Milan Terlunen responds to Carolyn Dever

Carolyn Dever brings out the ways that Auyoung delicately upends some of the long-standing tendencies within literature as a university discipline. By chance, I read Dever’s reflection just before reading the New Critic John Crowe Ransom’s 1937 article “Criticism, Inc.”, and found striking resonances between them.[1] Both make disciplinary interventions, and thus offer not only a snapshot of their present and but also a vision for the future. Moreover, the status quo Dever hopes to escape now is in large part Ransom’s earlier vision come to fruition.

The claim of “exceptionalism” Dever identifies is something Ransom was eager to establish. His intervention was to claim the activity of “criticism” – then still largely done by book reviewers – exclusively for the university. Despite mocking an old-school historicist who declared “we don’t allow criticism here, because that is something which anybody can do” (p. 592), Ransom goes on to declare: “It is not anybody who can do criticism” (p. 593). Exceptionalism was still the justification, just argued on new grounds.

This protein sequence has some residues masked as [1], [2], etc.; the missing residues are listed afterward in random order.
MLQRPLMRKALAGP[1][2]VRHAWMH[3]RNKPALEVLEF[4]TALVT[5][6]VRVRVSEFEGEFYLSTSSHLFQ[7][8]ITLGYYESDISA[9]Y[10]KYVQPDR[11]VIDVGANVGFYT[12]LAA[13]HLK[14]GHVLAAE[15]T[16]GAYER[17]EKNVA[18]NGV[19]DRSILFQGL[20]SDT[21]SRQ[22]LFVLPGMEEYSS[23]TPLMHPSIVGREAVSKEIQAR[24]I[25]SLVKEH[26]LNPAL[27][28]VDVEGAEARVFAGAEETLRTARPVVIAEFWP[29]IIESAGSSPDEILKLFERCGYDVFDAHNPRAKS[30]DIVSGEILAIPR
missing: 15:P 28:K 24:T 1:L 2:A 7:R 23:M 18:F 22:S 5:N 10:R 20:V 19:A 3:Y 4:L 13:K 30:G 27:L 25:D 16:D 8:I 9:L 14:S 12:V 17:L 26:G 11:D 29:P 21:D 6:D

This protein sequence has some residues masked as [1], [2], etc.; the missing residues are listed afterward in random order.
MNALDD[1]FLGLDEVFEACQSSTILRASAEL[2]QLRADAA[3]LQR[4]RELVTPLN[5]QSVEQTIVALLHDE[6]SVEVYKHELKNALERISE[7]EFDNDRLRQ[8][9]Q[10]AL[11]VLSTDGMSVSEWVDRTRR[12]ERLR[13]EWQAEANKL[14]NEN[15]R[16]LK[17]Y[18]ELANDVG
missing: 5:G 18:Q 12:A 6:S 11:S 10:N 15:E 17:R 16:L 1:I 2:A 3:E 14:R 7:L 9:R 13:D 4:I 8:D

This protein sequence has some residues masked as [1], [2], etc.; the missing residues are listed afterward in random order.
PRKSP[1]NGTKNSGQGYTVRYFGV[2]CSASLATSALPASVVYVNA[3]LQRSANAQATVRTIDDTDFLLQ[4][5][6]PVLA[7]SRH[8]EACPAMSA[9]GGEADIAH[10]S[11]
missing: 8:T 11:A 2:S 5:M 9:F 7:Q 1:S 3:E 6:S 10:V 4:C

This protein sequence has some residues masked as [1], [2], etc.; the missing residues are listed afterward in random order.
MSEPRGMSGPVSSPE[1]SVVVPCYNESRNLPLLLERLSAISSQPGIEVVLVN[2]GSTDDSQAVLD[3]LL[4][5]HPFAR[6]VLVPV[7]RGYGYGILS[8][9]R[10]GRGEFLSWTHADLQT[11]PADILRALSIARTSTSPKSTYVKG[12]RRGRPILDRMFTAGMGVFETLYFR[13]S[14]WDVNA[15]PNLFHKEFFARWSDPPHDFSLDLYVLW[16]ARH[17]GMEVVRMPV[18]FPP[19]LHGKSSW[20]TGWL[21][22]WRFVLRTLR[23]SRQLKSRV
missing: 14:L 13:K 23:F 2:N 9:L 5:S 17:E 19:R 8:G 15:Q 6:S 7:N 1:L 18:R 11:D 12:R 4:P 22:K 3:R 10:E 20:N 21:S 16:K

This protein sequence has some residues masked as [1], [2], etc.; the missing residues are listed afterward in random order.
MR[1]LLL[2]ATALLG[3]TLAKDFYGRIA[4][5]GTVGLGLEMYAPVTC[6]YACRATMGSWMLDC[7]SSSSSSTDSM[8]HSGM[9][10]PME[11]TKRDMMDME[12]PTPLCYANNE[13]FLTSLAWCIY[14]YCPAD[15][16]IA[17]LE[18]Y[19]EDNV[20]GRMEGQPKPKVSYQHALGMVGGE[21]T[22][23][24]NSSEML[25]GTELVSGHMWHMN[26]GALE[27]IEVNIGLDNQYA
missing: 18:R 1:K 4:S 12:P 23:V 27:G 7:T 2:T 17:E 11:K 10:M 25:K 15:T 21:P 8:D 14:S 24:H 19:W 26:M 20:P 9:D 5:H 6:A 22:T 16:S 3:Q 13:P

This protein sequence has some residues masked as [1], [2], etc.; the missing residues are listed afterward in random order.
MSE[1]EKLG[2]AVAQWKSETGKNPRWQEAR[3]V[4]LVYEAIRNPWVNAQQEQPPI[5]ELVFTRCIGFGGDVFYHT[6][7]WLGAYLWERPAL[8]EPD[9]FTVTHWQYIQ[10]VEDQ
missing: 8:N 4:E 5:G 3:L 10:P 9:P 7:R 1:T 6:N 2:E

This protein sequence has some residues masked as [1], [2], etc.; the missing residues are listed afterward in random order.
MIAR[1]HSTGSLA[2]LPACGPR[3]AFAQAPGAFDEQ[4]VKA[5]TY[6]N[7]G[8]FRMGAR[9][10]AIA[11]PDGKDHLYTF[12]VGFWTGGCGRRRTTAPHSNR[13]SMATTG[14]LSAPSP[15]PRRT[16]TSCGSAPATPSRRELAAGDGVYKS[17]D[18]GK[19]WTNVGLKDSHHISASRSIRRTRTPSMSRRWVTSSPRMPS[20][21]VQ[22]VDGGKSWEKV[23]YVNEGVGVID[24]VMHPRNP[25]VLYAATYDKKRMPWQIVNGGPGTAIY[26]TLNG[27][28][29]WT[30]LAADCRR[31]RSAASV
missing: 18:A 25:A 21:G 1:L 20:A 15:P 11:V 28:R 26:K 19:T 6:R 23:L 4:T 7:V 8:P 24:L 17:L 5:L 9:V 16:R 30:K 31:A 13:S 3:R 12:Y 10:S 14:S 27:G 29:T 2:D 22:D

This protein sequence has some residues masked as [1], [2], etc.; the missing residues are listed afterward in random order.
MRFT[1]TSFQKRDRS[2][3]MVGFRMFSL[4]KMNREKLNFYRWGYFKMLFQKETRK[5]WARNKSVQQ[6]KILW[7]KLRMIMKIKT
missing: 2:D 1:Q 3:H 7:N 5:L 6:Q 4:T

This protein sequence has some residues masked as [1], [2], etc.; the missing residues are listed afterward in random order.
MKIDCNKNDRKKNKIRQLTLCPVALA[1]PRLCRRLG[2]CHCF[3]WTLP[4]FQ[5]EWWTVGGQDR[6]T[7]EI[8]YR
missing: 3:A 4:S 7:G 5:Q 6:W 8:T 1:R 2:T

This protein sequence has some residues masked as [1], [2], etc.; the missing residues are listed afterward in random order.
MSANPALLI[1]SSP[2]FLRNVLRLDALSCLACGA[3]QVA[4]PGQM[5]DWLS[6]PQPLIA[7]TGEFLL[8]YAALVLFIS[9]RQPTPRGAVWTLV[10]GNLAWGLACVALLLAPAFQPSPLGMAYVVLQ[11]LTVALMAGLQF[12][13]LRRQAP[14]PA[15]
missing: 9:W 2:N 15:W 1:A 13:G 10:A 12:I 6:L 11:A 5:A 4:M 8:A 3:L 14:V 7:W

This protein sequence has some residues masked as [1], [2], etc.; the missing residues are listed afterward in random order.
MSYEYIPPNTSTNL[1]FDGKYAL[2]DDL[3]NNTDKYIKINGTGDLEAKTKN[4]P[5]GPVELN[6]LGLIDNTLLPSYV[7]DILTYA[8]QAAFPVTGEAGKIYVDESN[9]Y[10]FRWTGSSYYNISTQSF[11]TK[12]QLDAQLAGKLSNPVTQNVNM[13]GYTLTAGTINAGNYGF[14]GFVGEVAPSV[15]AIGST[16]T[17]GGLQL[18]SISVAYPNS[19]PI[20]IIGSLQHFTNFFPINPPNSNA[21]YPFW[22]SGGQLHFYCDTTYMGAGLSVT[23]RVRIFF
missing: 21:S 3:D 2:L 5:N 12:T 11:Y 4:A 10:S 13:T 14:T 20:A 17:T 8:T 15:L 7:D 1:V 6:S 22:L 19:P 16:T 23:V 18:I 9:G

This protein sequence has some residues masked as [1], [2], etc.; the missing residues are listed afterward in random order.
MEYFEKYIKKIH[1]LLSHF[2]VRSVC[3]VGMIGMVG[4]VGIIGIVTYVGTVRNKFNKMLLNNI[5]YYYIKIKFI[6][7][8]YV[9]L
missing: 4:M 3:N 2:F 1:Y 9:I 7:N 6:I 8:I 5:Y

Ransom presented “criticism” as (to use Dever’s phrase) more than the act of mere “appreciation,” defined as “understanding that is had intuitively, without benefit of instruction” (p. 594). “Appreciation” in this sense is exactly what Auyoung has demonstrated is worthy of scholarly research. Whereas Ransom felt it important to list “exclusions” from the discipline, including “personal registrations,” “high school classes” and “women’s clubs” (pp. 597-598), Dever rightly sees in Auyoung a profoundly inclusive attitude to readers beyond just academics.

[1] The Virginia Quarterly Review, Vol. 13 No. 4.

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